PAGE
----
Google started its annual I/O conference yesterday. It was packed full of AI applications showing that Google really is going ‘AI First.’ It even changed its research arm name from Google Research to Google AI.
But perhaps the most draw dropping demonstration was when Google used an AI to make calls and book appointments. I strongly recommend you spend 5 minutes and watch this.
Now this is obviously cherry picking. It would be great to hear conversations that didn’t go so well from the perspective of the AI but I think we can saw that Alan Turing would be jumping up and down for joy at this.
Suffice it to say, if an AI can do this, I would certainly be happy for it to make calls on my behalf. The utility of not having to have such conversations would be immense. Indeed, I use online options where ever possible just to avoid these.
However, as an economist, I need to consider the equilibrium. If you lower the cost of making calls, people will make more of them. For appointments, that may not be an issue but remember, there is a person on the other side of that call. At the point where the AI is good but not perfect, that may turn out to be very, very annoying. For this reason and perhaps others as well, many are advocating that you are informed if you are talking to a robot or not — as a public policy regulation. Their intent is against malicious AI that may harm the receiver.
We need to weigh this against potential costs. Will the calls be less effective if you know it is a machine first? If they aren’t good, then people will hang up on them. Moreover, if it is a standard announcement, there is no hope for Google — who may have a good AI — to distinguish itself from others that don’t. That said, while my instinct was against regulation, these costs, at first glance, do not seem that low and could well improve innovation in ways that benefit both sides of a call. Which machine is calling could be identified to so that receivers can distinguish the good from the bad.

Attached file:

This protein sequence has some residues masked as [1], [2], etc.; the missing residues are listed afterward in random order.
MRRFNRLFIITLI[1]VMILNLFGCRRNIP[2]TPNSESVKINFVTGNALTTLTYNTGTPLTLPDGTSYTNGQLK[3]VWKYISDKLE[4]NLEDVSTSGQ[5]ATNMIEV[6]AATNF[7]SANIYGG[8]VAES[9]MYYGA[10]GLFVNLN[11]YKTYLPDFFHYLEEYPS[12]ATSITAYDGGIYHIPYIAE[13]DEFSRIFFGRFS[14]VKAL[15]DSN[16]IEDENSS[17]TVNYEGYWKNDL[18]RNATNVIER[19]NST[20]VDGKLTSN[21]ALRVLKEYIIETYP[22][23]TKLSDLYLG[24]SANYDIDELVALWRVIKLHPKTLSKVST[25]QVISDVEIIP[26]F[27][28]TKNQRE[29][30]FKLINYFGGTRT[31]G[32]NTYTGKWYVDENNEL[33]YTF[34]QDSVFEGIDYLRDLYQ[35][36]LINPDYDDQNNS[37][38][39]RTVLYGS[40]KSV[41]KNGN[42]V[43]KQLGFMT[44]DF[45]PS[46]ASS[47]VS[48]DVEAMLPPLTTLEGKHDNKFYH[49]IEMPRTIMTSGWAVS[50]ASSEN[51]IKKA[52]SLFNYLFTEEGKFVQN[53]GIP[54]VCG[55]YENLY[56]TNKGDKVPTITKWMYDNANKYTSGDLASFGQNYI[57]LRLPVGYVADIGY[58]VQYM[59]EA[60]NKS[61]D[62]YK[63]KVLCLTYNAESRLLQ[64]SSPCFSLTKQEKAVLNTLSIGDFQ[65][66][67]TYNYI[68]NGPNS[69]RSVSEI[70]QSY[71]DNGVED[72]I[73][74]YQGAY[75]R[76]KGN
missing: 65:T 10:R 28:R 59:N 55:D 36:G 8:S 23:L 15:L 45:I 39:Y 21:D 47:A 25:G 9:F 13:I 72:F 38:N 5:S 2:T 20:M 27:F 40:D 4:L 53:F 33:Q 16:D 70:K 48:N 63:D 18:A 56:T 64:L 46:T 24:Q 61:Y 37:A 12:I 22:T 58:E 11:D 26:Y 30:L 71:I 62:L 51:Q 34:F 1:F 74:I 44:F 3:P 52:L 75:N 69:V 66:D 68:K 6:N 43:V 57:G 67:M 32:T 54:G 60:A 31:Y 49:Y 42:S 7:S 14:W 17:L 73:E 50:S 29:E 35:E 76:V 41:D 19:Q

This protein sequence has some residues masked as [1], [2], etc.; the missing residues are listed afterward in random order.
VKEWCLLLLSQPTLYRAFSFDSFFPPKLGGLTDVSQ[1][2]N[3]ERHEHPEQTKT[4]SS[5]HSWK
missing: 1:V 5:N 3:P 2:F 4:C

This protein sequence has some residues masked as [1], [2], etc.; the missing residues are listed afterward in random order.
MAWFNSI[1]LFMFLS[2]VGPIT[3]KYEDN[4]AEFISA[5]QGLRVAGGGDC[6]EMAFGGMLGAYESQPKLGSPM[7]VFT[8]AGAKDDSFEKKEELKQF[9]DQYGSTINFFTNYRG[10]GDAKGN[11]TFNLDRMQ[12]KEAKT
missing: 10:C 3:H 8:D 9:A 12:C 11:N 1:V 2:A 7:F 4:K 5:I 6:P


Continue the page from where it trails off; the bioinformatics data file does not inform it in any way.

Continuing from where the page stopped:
The bigger concern is spam. Every other time we have given robots the ability to make calls it has ended up terribly. At the moment, generic robo calls are flooding phone networks. I no longer pick up from unknown numbers but that doesn’t stop them clogging up my voice mail.
My belief is that Google should use this new development to get ahead of the issue. At the moment, we have a human way of dealing with calls. You see a number and you decide to pick up. This is craziness. Instead, your phone should be able to screen calls for you. For starters, Google could have a signal that is sent with its calls that it is recognised by phones (or phone networks). Users can then pre-program whether they will accept such calls or not. This could then be used for robocalls as well and also for legitimate callers. I am not sure how to do this technically but this is the sort of thing that strikes me as very solvable. Do not call lists are old school and don’t work. It is time for the technology to improve.
Second, it seems to me that the era of machines talking to humans is likely to be a very short lived one. Yes, Google’s demonstration is impressive. But really. What should happen is that the hairdresser or restaurant has its own machine answering the call — we could call it an ‘answering machine.’ They get the signal that it is a machine calling and they use a machine to answer. There is no conversation as we would recognise it. No need for ‘hmms’ etc. Instead, the appointment would be negotiated. The bottom line is that the issues everyone is concerned about today really don’t seem like the real issues.
The missing ingredient in all this is a standard for identifying machine callers (potentially quite deeply). Along with this, security elements could be backed in so that a machines could not be tricked into revealing too much. For instance, one could imagine that a celebrity’s schedule could be discovered through such calls.